I remember reading news articles a few years ago about an apartment in Paris that lay untouched for 70 years. I was intrigued, but at the time I didn't quite gather how fascinating the life of the original occupant was. Richman has taken what research is available about about Marthe de Florian and built a story around it to fill in the spaces, albeit fictionally, of what we know. What resulted is a captivating book about life in France between La Belle Epoch and World War II. The centerpoint of the real apartment - a stunning portrait of de Florian by Giovanni Boldini, is woven into the story in exquisite detail.  Although the twin stories of Solange and Marthe are a bit oddly juxtaposed at times, Richman has created a very satisfying story for anyone whose curiosity is piqued by this story of an abandoned-apartment-turned-time-capsule.

This book is an "Always Available" audiobook on Overdrive, meaning that there is no wait to read it.

BHG

Solo

Solo
by Kwame Alexander
Blink, 2017. 424 pages. Young Adult

Blade has it all - but he wishes he didn't. Being the son of famed rock legend Rutherford Morrison comes with as much loss, scandal, and dysfunction as fame and fortune. Blade takes solace in writing, his girlfriend, and knowing that soon he'll be off to college, until his father's antics and the revelation of a family secret devastate all his hopes for a fresh start. Feeling more lost and confused than ever before, Blade sets off on a journey to learn about his past, and hopefully, his future.

As a kid, I often wondered what it would be like to be famous or have famous parents, and I remember how funny it was to read an interview with a child celebrity who said they used to imagine they had an "ordinary life." The grass is always greener, as they say, and this story definitely plays on this theme. I really liked Blade as a character; despite being a rich, naturally talented son of a rock star, his struggle to establish his identity and desire to strike out on his own will remind you of your own teen angst. Readers who have passed through that gauntlet of life will sympathize with and agonize over Blade's youthful (often narrow) perspective, and cheer his transition from child to young adult. I kept thinking to myself, "Oh I remember those days! Thank God I survived!" This book also explores family relationships, and complicated ones at that as Blade's family has felt deep loss and the effects of addiction. I loved that the audio book had Blade's songs performed by a professional musician. The final song, ah, it's so beautiful! Even if you prefer physical books, I strongly recommend having the audio book on hand so you can hear the songs performed.

MW




Saturday, January 27, 2018

The Secret of the India Orchid

The Secret of the India Orchid
By Nancy Campbell Allen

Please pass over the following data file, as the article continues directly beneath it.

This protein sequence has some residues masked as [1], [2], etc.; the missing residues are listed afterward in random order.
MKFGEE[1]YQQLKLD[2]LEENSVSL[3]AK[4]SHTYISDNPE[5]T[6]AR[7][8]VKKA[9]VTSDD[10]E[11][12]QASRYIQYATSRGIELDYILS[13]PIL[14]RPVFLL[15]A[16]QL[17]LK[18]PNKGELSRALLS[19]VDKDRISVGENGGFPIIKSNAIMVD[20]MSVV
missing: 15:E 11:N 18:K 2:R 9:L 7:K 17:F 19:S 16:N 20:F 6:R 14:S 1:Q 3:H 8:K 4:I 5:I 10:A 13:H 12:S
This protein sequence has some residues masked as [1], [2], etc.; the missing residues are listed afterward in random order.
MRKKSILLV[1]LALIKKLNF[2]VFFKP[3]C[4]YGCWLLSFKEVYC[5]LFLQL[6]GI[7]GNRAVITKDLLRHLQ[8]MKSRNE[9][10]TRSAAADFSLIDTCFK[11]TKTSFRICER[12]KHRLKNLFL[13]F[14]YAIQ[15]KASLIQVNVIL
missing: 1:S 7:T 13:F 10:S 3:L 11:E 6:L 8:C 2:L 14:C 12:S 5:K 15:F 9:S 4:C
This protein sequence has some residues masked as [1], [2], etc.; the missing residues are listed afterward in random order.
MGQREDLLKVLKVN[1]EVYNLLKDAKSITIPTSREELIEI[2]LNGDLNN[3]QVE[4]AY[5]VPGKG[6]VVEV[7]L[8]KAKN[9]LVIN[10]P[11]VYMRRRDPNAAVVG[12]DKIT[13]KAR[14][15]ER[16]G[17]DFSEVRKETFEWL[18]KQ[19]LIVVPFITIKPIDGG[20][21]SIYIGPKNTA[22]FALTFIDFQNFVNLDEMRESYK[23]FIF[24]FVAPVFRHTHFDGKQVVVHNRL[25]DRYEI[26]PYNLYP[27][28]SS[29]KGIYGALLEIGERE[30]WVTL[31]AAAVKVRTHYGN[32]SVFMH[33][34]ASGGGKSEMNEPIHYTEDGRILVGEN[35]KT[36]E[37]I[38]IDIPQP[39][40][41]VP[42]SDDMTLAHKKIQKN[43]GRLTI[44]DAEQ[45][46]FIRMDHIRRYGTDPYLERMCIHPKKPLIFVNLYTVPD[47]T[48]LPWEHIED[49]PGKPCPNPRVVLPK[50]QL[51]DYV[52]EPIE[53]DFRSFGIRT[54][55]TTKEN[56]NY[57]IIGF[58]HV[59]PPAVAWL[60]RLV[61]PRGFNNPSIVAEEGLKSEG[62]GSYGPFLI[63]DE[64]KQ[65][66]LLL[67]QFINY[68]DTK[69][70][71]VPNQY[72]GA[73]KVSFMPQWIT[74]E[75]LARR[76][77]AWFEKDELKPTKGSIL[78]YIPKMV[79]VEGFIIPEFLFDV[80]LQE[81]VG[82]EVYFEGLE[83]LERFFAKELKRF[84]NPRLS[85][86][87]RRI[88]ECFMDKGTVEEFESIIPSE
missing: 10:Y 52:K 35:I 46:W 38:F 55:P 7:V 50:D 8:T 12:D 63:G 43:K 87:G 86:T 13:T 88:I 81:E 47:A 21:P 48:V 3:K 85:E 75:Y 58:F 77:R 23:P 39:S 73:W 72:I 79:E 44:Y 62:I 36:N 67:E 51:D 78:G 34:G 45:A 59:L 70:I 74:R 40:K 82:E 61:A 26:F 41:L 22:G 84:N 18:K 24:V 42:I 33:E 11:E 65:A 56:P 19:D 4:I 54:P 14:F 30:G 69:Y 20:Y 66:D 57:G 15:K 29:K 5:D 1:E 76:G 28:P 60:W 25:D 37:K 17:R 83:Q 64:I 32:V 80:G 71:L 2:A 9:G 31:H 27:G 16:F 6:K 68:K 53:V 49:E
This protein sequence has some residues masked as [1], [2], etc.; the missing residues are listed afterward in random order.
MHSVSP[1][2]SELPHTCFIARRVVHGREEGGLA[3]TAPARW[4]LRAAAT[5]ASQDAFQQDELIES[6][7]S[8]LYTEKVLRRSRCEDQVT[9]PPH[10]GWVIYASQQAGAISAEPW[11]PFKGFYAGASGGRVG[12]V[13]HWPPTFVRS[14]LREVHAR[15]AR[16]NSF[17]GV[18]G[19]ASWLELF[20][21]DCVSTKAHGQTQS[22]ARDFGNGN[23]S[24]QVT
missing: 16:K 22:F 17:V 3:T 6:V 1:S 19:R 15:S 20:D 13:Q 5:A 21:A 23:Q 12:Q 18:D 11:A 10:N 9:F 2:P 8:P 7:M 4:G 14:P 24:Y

Shadow Mountain, 2017. 314 pgs. Historical Fiction, Romance

On the very day that Anthony Blake, Earl of Wilshire, plans to ask for permission to court Sophia Elliot he is forced to resume his role as an undercover spy for Britain when an important document is stolen that gives detailed information about British spies. To protect the ones he loves, he must cut all ties and assume the role of a flirtatious playboy. Sophia is heartbroken and confused and eventually decides to travel to India in hopes of finding healing. India does not bring the peace she was hoping for because she soon finds herself in the center of a mystery. There is a missing sea captain, a possible murder and some kind of plot involving the prince of India. To her surprise Anthony shows up at the British Residency, playing his part, but also asking a lot of questions.

This was a fascinating book. I loved learning more about the British experience in India during the Regency era. The mystery added a fun twist to the story. The romance between Anthony and Sophia was wonderful. They cared deeply for each other but had a lot of obstacles to overcome in order to share their love. This is part of the Proper Romance series and is perfect for someone looking for a clean romance with some added suspense.

AL

For Love or Honor

For Love or Honor
by Sarah M. Eden
Covenant Communications, 2017. 256 pgs. Historical Romance

Stanley Jonquil knew there was something special about Marjie the first time he met her. She was sweet and kind and was able to help him heal from an injury he received as a British soldier fighting against Napoleon. When Napoleon escaped, Stanley had to lead his men into the horrifying battle of Waterloo. His thoughts of Marjie and the letters she sent were the only thing that kept him going. The family doesn't hear from Stanley for months until he unexpectedly returns home. He has been severely wounded physically and has faced horrors that have wounded him emotionally. He is determined to keep his distance and not show anyone the darkness inside him, especially Marjie. Marjie doesn't give up easily and she is determined to help him heal so that hopefully they can find a way to be together.